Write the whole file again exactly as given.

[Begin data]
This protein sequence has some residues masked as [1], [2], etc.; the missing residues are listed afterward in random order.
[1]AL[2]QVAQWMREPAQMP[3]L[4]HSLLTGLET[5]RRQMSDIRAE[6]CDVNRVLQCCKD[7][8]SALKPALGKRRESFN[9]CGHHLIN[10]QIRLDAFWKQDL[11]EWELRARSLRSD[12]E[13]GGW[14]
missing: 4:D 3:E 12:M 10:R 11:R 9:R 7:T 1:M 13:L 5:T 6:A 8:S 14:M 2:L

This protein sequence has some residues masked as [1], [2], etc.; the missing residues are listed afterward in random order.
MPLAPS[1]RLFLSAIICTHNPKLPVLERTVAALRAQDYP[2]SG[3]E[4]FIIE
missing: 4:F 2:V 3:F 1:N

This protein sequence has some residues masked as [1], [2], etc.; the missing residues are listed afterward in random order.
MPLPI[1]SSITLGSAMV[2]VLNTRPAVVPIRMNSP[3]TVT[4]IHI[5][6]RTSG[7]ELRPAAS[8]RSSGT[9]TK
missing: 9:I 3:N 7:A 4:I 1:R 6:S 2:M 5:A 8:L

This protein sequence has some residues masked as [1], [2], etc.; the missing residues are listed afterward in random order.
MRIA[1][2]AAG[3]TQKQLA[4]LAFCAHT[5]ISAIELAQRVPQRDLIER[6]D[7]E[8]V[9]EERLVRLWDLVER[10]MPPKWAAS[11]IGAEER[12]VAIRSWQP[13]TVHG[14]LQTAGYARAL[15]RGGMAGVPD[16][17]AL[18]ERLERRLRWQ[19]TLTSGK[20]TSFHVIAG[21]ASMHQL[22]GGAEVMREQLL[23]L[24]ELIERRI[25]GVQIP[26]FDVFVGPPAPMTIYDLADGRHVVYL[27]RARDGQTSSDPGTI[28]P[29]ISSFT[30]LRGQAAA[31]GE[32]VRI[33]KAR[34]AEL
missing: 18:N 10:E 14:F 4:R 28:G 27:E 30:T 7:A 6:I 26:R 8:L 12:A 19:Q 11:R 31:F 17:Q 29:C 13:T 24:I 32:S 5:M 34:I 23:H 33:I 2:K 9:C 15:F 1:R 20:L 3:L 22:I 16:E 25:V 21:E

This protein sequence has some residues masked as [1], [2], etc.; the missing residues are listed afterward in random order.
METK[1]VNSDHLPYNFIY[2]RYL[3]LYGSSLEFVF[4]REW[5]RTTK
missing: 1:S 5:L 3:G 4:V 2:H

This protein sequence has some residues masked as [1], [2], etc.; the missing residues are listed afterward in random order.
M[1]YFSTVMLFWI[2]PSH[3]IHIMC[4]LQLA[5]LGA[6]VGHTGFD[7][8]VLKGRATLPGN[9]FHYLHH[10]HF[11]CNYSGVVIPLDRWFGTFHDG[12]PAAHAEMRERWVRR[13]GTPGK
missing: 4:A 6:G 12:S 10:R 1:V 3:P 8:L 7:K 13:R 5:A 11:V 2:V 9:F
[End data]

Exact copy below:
This protein sequence has some residues masked as [1], [2], etc.; the missing residues are listed afterward in random order.
[1]AL[2]QVAQWMREPAQMP[3]L[4]HSLLTGLET[5]RRQMSDIRAE[6]CDVNRVLQCCKD[7][8]SALKPALGKRRESFN[9]CGHHLIN[10]QIRLDAFWKQDL[11]EWELRARSLRSD[12]E[13]GGW[14]
missing: 4:D 3:E 12:M 10:R 11:R 9:R 7:T 1:M 13:L 5:T 6:A 8:S 14:M 2:L

This protein sequence has some residues masked as [1], [2], etc.; the missing residues are listed afterward in random order.
MPLAPS[1]RLFLSAIICTHNPKLPVLERTVAALRAQDYP[2]SG[3]E[4]FIIE
missing: 4:F 2:V 3:F 1:N

This protein sequence has some residues masked as [1], [2], etc.; the missing residues are listed afterward in random order.
MPLPI[1]SSITLGSAMV[2]VLNTRPAVVPIRMNSP[3]TVT[4]IHI[5][6]RTSG[7]ELRPAAS[8]RSSGT[9]TK
missing: 9:I 3:N 7:A 4:I 1:R 6:S 2:M 5:A 8:L

This protein sequence has some residues masked as [1], [2], etc.; the missing residues are listed afterward in random order.
MRIA[1][2]AAG[3]TQKQLA[4]LAFCAHT[5]ISAIELAQRVPQRDLIER[6]D[7]E[8]V[9]EERLVRLWDLVER[10]MPPKWAAS[11]IGAEER[12]VAIRSWQP[13]TVHG[14]LQTAGYARAL[15]RGGMAGVPD[16][17]AL[18]ERLERRLRWQ[19]TLTSGK[20]TSFHVIAG[21]ASMHQL[22]GGAEVMREQLL[23]L[24]ELIERRI[25]GVQIP[26]FDVFVGPPAPMTIYDLADGRHVVYL[27]RARDGQTSSDPGTI[28]P[29]ISSFT[30]LRGQAAA[31]GE[32]VRI[33]KAR[34]AEL
missing: 18:N 10:E 14:F 4:R 28:G 27:E 30:T 7:A 6:I 26:R 8:L 12:A 19:Q 11:R 31:F 17:Q 29:C 13:T 24:I 32:S 5:M 34:I 23:H 33:I 2:K 9:C 15:F 1:R 20:L 3:L 22:I 16:E 25:V 21:E

This protein sequence has some residues masked as [1], [2], etc.; the missing residues are listed afterward in random order.
METK[1]VNSDHLPYNFIY[2]RYL[3]LYGSSLEFVF[4]REW[5]RTTK
missing: 1:S 5:L 3:G 4:V 2:H

This protein sequence has some residues masked as [1], [2], etc.; the missing residues are listed afterward in random order.
M[1]YFSTVMLFWI[2]PSH[3]IHIMC[4]LQLA[5]LGA[6]VGHTGFD[7][8]VLKGRATLPGN[9]FHYLHH[10]HF[11]CNYSGVVIPLDRWFGTFHDG[12]PAAHAEMRERWVRR[13]GTPGK
missing: 4:A 6:G 12:S 10:R 1:V 3:P 8:L 7:K 13:R 5:A 11:V 2:V 9:F